The Role of the Welfare State in the Post War Regime of Accumulation

Topics: Keynesian economics, World War II, Unemployment Pages: 8 (2461 words) Published: February 28, 2007
What role did the welfare state play in the post war regime of accumulation?

The above question can be restated; what effect did the welfare state have on the post war regime of accumulation? I plan to argue that the welfare state played a hugely significant role in the post war regime of accumulation because it was actually its context. The ending of the Second World War marked a puncture in capitalism in that it ushered in both a new form of state and a new regime of accumulation which formed and developed within the welfare state countries, thus the role of the welfare state was to mediate, or shape the post war regime of accumulation. I plan to show this by briefly mentioning the pre-war equivalent, and by discussing the major elements of the post war welfare state and its impact upon the regime of accumulation.

Some definition of terms and setting of context is of value. Broadly speaking, the term ‘welfare state' describes a nation state in which the central authority assumes responsibility for the wellbeing of its population through outlining a minimum standard of living which is the right of its citizens and attempting to ensure its citizens do not fall bellow this minimum through such policies as the payment of benefits to the needy, a commitment to high employment and the maintenance of social services. Secondly, a ‘regime of accumulation' can be defined as a form in which capital is organized or expanded for a period of time with some stability within the context of ‘modes of regulation' which are constructs of law, forms of state, policies etc. Hence, building on my argument, the post war modes of regulation can be grouped together under the banner; ‘the welfare state'.

It is of importance to approach this essay from an international viewpoint, since the regime of accumulation was itself an international one even if not to the extent of the world today, welfare state ideology, and Fordism, (discussed later) were international phenomenon. The post war world and the western states had been devastated by the Second World War and desperately needed rebuilding. The United States emerged from the conflict as the clear hegemon and sought to use its superiority to shape the new economic order. In what Charles Maier has termed ‘the politics of production', the United States sought to transform political issues into problems of output, to adjourn class conflict for a consensus on growth. Thus, the United States aimed for a prosperous and peaceful Europe, and its economic concepts for the continent suited policies of Keynesianism and the welfare state;

‘The mission of planning became one of expanding aggregate economic performance and eliminating poverty by enriching everyone, not one of redressing the balance among economic classes or political parties'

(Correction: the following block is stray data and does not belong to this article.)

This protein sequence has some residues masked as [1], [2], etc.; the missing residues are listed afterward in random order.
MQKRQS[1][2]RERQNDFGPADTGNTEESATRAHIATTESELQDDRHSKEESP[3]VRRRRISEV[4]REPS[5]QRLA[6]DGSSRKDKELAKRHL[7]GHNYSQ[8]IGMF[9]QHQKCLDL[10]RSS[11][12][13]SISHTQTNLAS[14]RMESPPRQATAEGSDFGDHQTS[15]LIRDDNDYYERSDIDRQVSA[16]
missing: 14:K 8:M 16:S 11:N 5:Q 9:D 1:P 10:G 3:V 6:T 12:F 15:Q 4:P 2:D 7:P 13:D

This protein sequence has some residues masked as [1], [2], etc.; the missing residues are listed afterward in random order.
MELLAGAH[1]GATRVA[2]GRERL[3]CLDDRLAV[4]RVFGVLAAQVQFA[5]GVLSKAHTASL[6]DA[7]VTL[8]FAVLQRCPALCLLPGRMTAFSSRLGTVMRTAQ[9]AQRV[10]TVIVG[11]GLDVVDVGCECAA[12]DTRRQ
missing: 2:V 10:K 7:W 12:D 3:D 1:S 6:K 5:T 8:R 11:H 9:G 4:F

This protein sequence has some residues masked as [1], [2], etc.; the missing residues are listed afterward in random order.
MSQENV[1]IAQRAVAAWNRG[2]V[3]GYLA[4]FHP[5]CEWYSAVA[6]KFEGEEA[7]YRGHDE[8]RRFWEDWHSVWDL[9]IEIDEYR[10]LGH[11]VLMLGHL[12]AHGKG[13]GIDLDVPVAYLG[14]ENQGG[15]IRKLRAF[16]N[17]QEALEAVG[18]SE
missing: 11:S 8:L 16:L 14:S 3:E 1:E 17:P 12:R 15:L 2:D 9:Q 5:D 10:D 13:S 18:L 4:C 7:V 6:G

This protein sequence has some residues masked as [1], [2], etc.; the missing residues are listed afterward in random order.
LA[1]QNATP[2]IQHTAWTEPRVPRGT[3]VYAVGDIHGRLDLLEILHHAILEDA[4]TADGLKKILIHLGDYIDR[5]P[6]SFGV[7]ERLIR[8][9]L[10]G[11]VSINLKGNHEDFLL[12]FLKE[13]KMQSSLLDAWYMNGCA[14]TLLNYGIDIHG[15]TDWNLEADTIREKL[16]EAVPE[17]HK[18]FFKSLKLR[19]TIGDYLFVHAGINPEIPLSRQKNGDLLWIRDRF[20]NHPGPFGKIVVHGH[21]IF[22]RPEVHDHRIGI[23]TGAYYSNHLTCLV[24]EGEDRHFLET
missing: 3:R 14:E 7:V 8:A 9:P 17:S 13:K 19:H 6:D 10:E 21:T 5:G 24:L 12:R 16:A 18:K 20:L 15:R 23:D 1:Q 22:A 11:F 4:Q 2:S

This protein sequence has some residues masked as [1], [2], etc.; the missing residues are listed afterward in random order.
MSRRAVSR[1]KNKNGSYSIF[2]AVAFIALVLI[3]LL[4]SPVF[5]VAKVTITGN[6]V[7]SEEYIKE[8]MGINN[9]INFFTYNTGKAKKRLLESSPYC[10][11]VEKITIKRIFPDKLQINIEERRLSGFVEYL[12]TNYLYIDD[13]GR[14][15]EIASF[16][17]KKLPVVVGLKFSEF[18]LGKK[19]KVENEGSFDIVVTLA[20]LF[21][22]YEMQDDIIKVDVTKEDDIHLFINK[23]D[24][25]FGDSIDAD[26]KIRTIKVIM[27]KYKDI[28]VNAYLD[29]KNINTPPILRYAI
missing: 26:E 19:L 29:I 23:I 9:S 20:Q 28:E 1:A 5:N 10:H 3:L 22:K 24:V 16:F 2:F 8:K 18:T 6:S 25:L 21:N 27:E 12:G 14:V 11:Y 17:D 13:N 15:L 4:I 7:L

Clearly these ideas fitted those welfare notions of equality and universalism, the role of the United States was crucial towards the role of the welfare state as it was through their foreign aid that the European nations were able to spend on and develop such policies as welfare, and further benefit to the welfare state came from the Marshall Plan authorities, who endorsed Keynesian type thinking. With these points in mind, despite forms of welfare state being as divergent as those of the United States and Sweden, for the purpose of this essay I plan to group them under the banner of ‘the welfare state'.

Thus the regime of accumulation established after the Second World War was led by the United States and differed from the previous model in that floating exchange rates were replaced with fixed ones, the United States after the war was determined to establish multilateralism in favour of discriminatory trading policies and trading blocks in order to enhance its markets. Intergovernmental collaboration to facilitate a balance-of-payments equilibrium within domestic environments of full employment was thus pursued by the hegemon in order to...

Bibliography: Cerny, Structuring the Political Arena: Public Goods, States & Governance in a Globalizaing World IN Global Political Economy: Contemporary Thories/ Palan (ed.) (2000, Chapter 2, Routledge)
Caporaso & Levine, Theories of Political Economy (1992: Cambridge University Press: Cambridge)
Gregg, The Welfare State, an economic and social history of Great Britain from 1945 to the present day (1967, George G. Harrap & Co. Ltd: London)
Jones The Making of Social Policy in Britain 1830-1990 (1994: The Athlone Press; London)
Lipietz, Mirages and Miracles: the crisis of global fordism (1987, Verso; London)
Maier, Between Power & Plenty (1978: University of Wisconsin Press; Madison, USA)
Palan, State Stratergies in the Global Political Economy (1999: London: Pinter)
Ruggie, International regimes, transactions, and change : embedded liberalism in the postwar economic order (1982)
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